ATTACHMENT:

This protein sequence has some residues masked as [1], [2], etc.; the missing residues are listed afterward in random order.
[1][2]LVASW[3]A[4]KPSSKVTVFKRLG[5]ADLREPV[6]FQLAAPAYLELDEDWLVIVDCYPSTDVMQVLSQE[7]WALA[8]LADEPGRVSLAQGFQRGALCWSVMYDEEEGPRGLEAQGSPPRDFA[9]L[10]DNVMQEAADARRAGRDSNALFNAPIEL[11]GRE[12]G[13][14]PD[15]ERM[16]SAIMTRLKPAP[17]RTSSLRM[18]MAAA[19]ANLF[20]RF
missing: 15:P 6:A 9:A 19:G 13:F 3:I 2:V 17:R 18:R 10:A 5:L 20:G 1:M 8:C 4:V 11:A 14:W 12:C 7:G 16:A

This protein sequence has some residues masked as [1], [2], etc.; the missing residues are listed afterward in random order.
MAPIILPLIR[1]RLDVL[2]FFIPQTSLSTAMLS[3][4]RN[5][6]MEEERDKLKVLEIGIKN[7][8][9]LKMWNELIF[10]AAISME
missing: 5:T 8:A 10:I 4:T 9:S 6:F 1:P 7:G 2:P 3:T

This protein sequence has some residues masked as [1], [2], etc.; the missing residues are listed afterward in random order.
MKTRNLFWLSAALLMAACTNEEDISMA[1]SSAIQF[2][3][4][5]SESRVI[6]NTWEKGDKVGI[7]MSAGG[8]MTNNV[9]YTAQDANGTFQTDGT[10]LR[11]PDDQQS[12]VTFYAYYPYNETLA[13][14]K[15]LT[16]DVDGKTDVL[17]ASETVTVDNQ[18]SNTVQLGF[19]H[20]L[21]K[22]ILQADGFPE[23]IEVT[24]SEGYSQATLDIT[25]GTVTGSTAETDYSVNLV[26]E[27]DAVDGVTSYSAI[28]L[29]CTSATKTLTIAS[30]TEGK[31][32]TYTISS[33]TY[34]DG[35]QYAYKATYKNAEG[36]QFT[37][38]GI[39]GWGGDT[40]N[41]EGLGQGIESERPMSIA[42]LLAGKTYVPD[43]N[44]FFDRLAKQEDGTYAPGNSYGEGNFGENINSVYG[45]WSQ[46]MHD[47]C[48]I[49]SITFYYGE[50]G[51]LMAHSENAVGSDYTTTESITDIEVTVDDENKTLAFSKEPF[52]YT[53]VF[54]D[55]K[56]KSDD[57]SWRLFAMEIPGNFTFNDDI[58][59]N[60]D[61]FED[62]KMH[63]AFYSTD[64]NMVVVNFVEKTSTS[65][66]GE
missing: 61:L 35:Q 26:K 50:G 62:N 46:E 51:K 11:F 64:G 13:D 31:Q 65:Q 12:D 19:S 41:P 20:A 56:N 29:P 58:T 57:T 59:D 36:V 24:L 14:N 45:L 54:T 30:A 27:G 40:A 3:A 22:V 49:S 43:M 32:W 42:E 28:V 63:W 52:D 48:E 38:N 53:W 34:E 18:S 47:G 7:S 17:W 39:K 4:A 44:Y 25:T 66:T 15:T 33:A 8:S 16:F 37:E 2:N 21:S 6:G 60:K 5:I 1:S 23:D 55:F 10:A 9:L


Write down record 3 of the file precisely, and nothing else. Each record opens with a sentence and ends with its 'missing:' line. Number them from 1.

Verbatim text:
This protein sequence has some residues masked as [1], [2], etc.; the missing residues are listed afterward in random order.
MKTRNLFWLSAALLMAACTNEEDISMA[1]SSAIQF[2][3][4][5]SESRVI[6]NTWEKGDKVGI[7]MSAGG[8]MTNNV[9]YTAQDANGTFQTDGT[10]LR[11]PDDQQS[12]VTFYAYYPYNETLA[13][14]K[15]LT[16]DVDGKTDVL[17]ASETVTVDNQ[18]SNTVQLGF[19]H[20]L[21]K[22]ILQADGFPE[23]IEVT[24]SEGYSQATLDIT[25]GTVTGSTAETDYSVNLV[26]E[27]DAVDGVTSYSAI[28]L[29]CTSATKTLTIAS[30]TEGK[31][32]TYTISS[33]TY[34]DG[35]QYAYKATYKNAEG[36]QFT[37][38]GI[39]GWGGDT[40]N[41]EGLGQGIESERPMSIA[42]LLAGKTYVPD[43]N[44]FFDRLAKQEDGTYAPGNSYGEGNFGENINSVYG[45]WSQ[46]MHD[47]C[48]I[49]SITFYYGE[50]G[51]LMAHSENAVGSDYTTTESITDIEVTVDDENKTLAFSKEPF[52]YT[53]VF[54]D[55]K[56]KSDD[57]SWRLFAMEIPGNFTFNDDI[58][59]N[60]D[61]FED[62]KMH[63]AFYSTD[64]NMVVVNFVEKTSTS[65][66]GE
missing: 61:L 35:Q 26:K 50:G 62:N 46:E 51:K 11:F 64:G 13:D 31:Q 65:Q 12:D 19:S 41:P 20:A 56:N 29:P 58:T 57:T 59:D 36:V 24:L 14:N 45:L 54:T 30:A 27:G 40:A 3:A 22:V 49:S 43:M 32:W 42:E 28:V 63:W 52:D 48:E 38:N 53:W 34:E 18:S 47:G 7:S 17:W 39:K 4:A 44:Y 25:T 66:T 15:T 33:A 8:S 16:F 37:E 2:N 21:S 6:G 60:K 5:I 1:S 23:D 55:F 10:A 9:L